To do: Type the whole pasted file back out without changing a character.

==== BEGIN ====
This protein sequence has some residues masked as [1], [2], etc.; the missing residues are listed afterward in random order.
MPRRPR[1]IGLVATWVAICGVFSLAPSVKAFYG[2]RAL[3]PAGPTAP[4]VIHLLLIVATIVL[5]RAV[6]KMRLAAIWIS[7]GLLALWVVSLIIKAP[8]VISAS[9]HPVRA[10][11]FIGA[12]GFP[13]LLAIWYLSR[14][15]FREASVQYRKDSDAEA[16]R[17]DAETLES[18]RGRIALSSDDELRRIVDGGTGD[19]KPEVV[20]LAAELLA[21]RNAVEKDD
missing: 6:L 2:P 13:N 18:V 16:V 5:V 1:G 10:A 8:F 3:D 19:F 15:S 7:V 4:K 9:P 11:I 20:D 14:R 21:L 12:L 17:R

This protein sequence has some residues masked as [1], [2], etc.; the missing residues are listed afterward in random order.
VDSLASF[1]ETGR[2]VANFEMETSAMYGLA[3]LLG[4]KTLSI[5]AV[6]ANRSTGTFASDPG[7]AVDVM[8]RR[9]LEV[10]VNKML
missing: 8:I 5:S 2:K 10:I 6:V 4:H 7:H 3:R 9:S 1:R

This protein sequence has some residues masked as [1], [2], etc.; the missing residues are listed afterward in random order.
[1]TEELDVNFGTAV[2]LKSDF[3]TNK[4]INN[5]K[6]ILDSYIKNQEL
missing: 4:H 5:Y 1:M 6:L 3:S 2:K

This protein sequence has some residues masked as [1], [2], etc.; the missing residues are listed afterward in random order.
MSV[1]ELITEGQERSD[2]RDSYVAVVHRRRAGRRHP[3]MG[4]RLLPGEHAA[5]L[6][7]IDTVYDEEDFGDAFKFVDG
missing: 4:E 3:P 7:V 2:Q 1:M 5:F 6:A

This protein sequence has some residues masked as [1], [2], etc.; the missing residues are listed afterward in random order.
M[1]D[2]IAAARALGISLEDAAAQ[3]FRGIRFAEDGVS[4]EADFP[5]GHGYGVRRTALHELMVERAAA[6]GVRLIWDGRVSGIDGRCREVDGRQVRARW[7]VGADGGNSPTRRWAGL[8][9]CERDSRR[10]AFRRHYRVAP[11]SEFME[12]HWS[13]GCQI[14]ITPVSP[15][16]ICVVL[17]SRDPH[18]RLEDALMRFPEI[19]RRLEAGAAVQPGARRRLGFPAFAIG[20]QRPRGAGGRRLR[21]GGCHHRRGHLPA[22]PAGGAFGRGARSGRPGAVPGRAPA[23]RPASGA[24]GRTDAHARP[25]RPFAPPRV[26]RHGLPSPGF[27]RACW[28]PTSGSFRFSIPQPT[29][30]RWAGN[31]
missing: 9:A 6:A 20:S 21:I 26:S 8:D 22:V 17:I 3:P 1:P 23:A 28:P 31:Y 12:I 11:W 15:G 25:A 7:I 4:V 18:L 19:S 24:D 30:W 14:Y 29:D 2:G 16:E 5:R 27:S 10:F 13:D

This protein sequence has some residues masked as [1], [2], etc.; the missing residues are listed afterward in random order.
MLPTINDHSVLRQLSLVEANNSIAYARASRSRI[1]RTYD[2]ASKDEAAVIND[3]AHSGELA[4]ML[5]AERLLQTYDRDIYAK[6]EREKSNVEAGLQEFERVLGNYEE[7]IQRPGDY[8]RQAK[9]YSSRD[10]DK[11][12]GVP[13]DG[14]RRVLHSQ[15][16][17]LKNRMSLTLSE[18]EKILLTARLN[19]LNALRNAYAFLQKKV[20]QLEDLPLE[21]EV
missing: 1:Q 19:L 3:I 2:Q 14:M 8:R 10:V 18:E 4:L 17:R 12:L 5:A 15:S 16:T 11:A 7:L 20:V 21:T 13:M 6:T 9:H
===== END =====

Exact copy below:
This protein sequence has some residues masked as [1], [2], etc.; the missing residues are listed afterward in random order.
MPRRPR[1]IGLVATWVAICGVFSLAPSVKAFYG[2]RAL[3]PAGPTAP[4]VIHLLLIVATIVL[5]RAV[6]KMRLAAIWIS[7]GLLALWVVSLIIKAP[8]VISAS[9]HPVRA[10][11]FIGA[12]GFP[13]LLAIWYLSR[14][15]FREASVQYRKDSDAEA[16]R[17]DAETLES[18]RGRIALSSDDELRRIVDGGTGD[19]KPEVV[20]LAAELLA[21]RNAVEKDD
missing: 6:L 2:P 13:N 18:V 16:V 5:V 1:G 10:A 8:F 3:D 19:F 15:S 7:V 4:K 9:P 11:I 20:D 14:R 21:L 12:L 17:R

This protein sequence has some residues masked as [1], [2], etc.; the missing residues are listed afterward in random order.
VDSLASF[1]ETGR[2]VANFEMETSAMYGLA[3]LLG[4]KTLSI[5]AV[6]ANRSTGTFASDPG[7]AVDVM[8]RR[9]LEV[10]VNKML
missing: 8:I 5:S 2:K 10:I 6:V 4:H 7:H 3:R 9:S 1:R

This protein sequence has some residues masked as [1], [2], etc.; the missing residues are listed afterward in random order.
[1]TEELDVNFGTAV[2]LKSDF[3]TNK[4]INN[5]K[6]ILDSYIKNQEL
missing: 4:H 5:Y 1:M 6:L 3:S 2:K

This protein sequence has some residues masked as [1], [2], etc.; the missing residues are listed afterward in random order.
MSV[1]ELITEGQERSD[2]RDSYVAVVHRRRAGRRHP[3]MG[4]RLLPGEHAA[5]L[6][7]IDTVYDEEDFGDAFKFVDG
missing: 4:E 3:P 7:V 2:Q 1:M 5:F 6:A

This protein sequence has some residues masked as [1], [2], etc.; the missing residues are listed afterward in random order.
M[1]D[2]IAAARALGISLEDAAAQ[3]FRGIRFAEDGVS[4]EADFP[5]GHGYGVRRTALHELMVERAAA[6]GVRLIWDGRVSGIDGRCREVDGRQVRARW[7]VGADGGNSPTRRWAGL[8][9]CERDSRR[10]AFRRHYRVAP[11]SEFME[12]HWS[13]GCQI[14]ITPVSP[15][16]ICVVL[17]SRDPH[18]RLEDALMRFPEI[19]RRLEAGAAVQPGARRRLGFPAFAIG[20]QRPRGAGGRRLR[21]GGCHHRRGHLPA[22]PAGGAFGRGARSGRPGAVPGRAPA[23]RPASGA[24]GRTDAHARP[25]RPFAPPRV[26]RHGLPSPGF[27]RACW[28]PTSGSFRFSIPQPT[29][30]RWAGN[31]
missing: 9:A 6:A 20:S 21:I 26:S 8:D 22:V 17:I 3:P 1:P 23:A 28:P 31:Y 12:I 11:W 15:G 25:A 7:I 4:V 18:L 19:S 24:D 30:W 14:Y 29:D 2:G 16:E 5:R 27:S 10:F 13:D

This protein sequence has some residues masked as [1], [2], etc.; the missing residues are listed afterward in random order.
MLPTINDHSVLRQLSLVEANNSIAYARASRSRI[1]RTYD[2]ASKDEAAVIND[3]AHSGELA[4]ML[5]AERLLQTYDRDIYAK[6]EREKSNVEAGLQEFERVLGNYEE[7]IQRPGDY[8]RQAK[9]YSSRD[10]DK[11][12]GVP[13]DG[14]RRVLHSQ[15][16][17]LKNRMSLTLSE[18]EKILLTARLN[19]LNALRNAYAFLQKKV[20]QLEDLPLE[21]EV
missing: 1:Q 19:L 3:I 2:Q 14:M 8:R 10:V 18:E 4:L 17:R 12:L 5:A 15:S 16:T 11:A 7:L 20:V 21:T 13:M 6:T 9:H